In cities across America, groups large and small joined together to host canning parties in August. More parties are planned in September. People are beginning to remember the joy of eating produce from local gardens and orchards and discovering the pleasure of preserving those products for colder days and long winter nights.
Like many of you, I remember late summer-early fall days with my grandmothers putting up corn, peaches, pickles, pickled okra, while turning tomatoes and peppers into homemade salsa.
My grandfather had his “little garden” that was at least an acre. He loved to try at least one new item every year. He made his own berry wines and we even got loofah sponges made from loofah gourds for Christmas one year.
Preserving the garden was not only a necessity, it was a source of social interaction, a rite of passage and a family tradition. Every kid had to learn to cut peppers and okra in the garden without slicing off a finger. Shucking and scraping the corn kernels off the cobs began when you were strong enough to pull.
My parents continued the tradition with sun pickles and dried apricots. My risk-taking and creative father decided that it would be faster to dry the apricots on the roof. I still remember them being covered with cheesecloth and hoping the birds wouldn't end up eating all of them. Those were the most wonderful apricot fried pies I've ever eaten.
You don't have to bring in an acre harvest to try preserving some of your favorite fruits. There are several books that give great ideas for preserving in small batches. One of my favorites is “Fine Preserving” by Catherine Plagemann and annotated by M. F. K. Fisher. It has recipes for wonderful items such as onion vinegar and thyme jelly. I may never get around to making them, but reading the stories and the recipes make my mouth hum with anticipation.
On the practical side, my favorite book is “The Complete Book of Year Round Small-Batch Preserving” by Ellie Topp and Margaret Howard.
There are scrumptious recipes for infused oils, salsas, sauces, chutneys, pickles as well as jams, jellies, marmalades and fruit butters. All of the recipes are possible with a relatively small amount of produce and generate batches the right size to keep your family happy without filling up your pantry.
The ladies end the book with a chapter on how to use their goodies in recipes. What a bonus for a foodie.
I really like the mango chutney. I blend it with cream cheese to create a sandwich spread for turkey and greens in pita bread. I also made the Asian Plum Sauce recipe to put up some wonderful local plums given to me by friends several years ago.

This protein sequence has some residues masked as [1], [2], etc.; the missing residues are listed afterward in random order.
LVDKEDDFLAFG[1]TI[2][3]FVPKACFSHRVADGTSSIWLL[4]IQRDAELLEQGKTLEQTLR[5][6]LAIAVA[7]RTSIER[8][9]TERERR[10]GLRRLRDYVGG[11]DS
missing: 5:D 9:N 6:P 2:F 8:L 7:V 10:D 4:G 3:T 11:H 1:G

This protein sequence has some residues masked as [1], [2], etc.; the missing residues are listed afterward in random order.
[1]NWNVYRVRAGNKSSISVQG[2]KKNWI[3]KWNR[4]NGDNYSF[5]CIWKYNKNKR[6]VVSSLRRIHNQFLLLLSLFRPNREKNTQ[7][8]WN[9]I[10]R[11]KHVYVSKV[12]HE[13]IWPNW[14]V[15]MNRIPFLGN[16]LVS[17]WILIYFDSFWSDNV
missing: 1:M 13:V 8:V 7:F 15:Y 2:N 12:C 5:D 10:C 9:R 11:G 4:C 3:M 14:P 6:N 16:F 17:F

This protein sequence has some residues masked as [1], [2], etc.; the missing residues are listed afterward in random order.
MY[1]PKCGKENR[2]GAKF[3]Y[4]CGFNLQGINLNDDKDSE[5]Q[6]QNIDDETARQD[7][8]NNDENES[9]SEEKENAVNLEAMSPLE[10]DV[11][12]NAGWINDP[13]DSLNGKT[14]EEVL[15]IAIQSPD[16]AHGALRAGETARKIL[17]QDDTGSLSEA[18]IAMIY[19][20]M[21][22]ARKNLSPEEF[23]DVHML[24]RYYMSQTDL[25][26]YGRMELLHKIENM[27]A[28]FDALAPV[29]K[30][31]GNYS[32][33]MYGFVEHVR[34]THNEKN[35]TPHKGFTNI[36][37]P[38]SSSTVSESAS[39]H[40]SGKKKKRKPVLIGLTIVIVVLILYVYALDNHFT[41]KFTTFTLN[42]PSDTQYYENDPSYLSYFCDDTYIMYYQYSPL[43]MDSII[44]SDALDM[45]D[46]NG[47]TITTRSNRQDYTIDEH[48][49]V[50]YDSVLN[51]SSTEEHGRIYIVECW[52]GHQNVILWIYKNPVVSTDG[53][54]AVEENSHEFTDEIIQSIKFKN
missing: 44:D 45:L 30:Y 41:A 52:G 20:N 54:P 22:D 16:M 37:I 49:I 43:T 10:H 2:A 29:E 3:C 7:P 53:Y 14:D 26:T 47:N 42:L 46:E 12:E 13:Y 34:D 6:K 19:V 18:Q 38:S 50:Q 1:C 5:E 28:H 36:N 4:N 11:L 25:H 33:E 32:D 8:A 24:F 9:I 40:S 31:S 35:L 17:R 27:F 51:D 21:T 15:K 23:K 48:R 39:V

Not sure where to start and don't know how much of an investment you want to make in jars, tools and kettles? Below are a few recipes that can be made from pre-prepped items.
Your major investment will be some jars that can be found in the canning products. You can decide if this is something you would enjoy or if you just enjoy eating the results of someone else's experiments. Either way, you have some great gifts to give to friends and family.
Sweet and Spicy Sliced Dill Pickles or Fire and Ice Pickles
1 gallon sour dill pickles, sliced (hamburger dills are okay)
4 pounds sugar
2 teaspoons minced garlic
2 teaspoons Tabasco sauce
Drain the jar of pickles and set empty jar to the side. Place one fourth of the pickles back in the jar.
Layer with one fourth of the sugar, one half teaspoon of the garlic, and one half teaspoon of the Tabasco sauce.
Repeat the layering process.
Seal the jar with the lid and refrigerate.
Twice a day, for four days, turn the jar over to mix and combine the ingredients in the jar.
Divide into smaller jars to give away.
Microwave Peach Jam
3 cups chopped fresh or frozen peaches
2 cups granulated sugar
2 tablespoons lemon juice
2 tablespoons orange juice
Place peaches and sugar in an 8 cup microwaveable container.
Stir in lemon juice. Microwave on high, uncovered, for seven minutes, stirring twice. Microwave again on high for 12-15 minutes, uncovered, or until mixture will form a *gel upon cooling.
Stir in orange juice. Ladle into sterilized jars and process as directed by instructions with jars.
*A gel will form when the liquid will drop in sheets from a cold-spoon dipped into the jam.
Cranberry Apple Butter
6 cups cranberry apple-sauce
2 cups sugar
2 tablespoons cinnamon
2 tablespoons apple cider vinegar
Combine all ingredients and place in slow cooker on high. Cook for several hours until desired thickness is reached. Pour into sterilized jars. Cool. Refrigerate and use within two weeks
Tomorrow's breakfast may include fig jam from the tried and true recipe of a Hopkins County native or pumpkin butter from a friend who decided to try something new with the pumpkin from her garden.
Both ladies have signed on and either way, my biscuits will be blessed. Are you ready to join the Canolution?
For the past 20 years, Cindy Welch has been involved with all aspects of cooking, including formal culinary training, experience as food service director for First Baptist Church of Euless, a personal chef and owner of Cindy’s Casa Cuisine. Cindy’s favorite hobby is “providing delicious food for “the people of Sulphur Springs.”
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